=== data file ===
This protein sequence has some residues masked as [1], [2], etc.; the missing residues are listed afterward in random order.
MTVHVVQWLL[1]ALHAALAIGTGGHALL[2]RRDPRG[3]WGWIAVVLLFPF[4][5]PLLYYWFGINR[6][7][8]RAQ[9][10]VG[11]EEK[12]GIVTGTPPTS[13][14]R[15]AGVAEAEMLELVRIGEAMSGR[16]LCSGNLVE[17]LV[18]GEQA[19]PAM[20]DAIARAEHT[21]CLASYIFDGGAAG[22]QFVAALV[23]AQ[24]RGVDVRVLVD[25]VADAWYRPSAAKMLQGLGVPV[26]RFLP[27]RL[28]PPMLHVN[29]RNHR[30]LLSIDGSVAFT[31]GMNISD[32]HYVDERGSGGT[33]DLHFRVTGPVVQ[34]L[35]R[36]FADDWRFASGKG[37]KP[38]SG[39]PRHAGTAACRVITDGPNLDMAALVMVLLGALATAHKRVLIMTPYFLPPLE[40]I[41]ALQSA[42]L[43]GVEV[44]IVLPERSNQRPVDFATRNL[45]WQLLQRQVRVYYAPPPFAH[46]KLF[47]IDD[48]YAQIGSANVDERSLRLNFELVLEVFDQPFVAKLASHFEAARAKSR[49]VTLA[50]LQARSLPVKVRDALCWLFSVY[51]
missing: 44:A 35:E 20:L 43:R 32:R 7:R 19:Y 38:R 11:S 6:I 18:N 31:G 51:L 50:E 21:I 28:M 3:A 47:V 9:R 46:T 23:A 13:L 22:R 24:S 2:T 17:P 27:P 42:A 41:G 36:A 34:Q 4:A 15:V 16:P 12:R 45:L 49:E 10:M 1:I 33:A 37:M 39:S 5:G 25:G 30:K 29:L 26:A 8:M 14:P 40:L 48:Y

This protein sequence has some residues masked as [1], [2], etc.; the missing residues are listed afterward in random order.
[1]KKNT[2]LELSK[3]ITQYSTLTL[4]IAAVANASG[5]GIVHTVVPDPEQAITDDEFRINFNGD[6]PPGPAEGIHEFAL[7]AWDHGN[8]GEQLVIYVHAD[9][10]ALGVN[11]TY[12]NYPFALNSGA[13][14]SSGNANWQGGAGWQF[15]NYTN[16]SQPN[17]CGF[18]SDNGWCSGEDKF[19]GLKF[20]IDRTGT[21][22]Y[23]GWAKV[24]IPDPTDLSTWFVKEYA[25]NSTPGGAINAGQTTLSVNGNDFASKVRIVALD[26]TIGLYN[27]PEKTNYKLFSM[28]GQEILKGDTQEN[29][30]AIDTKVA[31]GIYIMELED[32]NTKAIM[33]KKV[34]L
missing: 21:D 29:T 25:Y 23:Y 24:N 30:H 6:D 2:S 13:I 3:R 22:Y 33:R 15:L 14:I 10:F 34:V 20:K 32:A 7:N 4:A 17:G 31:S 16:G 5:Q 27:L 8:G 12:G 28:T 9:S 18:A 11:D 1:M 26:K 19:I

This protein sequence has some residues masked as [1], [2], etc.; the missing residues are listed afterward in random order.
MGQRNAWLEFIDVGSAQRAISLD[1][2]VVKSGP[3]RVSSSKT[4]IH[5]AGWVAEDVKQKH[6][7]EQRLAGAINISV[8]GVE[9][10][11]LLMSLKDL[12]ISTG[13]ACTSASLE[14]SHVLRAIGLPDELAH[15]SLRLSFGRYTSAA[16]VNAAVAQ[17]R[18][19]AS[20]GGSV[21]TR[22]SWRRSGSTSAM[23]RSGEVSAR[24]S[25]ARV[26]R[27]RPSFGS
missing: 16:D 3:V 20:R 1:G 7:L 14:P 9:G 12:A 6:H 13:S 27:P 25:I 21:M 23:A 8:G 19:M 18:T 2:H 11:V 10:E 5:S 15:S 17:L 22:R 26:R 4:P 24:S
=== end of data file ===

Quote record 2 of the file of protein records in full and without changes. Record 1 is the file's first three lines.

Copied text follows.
This protein sequence has some residues masked as [1], [2], etc.; the missing residues are listed afterward in random order.
[1]KKNT[2]LELSK[3]ITQYSTLTL[4]IAAVANASG[5]GIVHTVVPDPEQAITDDEFRINFNGD[6]PPGPAEGIHEFAL[7]AWDHGN[8]GEQLVIYVHAD[9][10]ALGVN[11]TY[12]NYPFALNSGA[13][14]SSGNANWQGGAGWQF[15]NYTN[16]SQPN[17]CGF[18]SDNGWCSGEDKF[19]GLKF[20]IDRTGT[21][22]Y[23]GWAKV[24]IPDPTDLSTWFVKEYA[25]NSTPGGAINAGQTTLSVNGNDFASKVRIVALD[26]TIGLYN[27]PEKTNYKLFSM[28]GQEILKGDTQEN[29][30]AIDTKVA[31]GIYIMELED[32]NTKAIM[33]KKV[34]L
missing: 21:D 29:T 25:Y 23:Y 24:N 30:H 6:D 2:S 13:I 3:R 22:Y 33:R 15:L 14:I 10:F 34:V 20:K 32:A 7:N 4:A 17:G 31:S 16:G 5:Q 27:L 8:G 12:G 28:T 9:S 18:A 11:D 1:M 26:K 19:I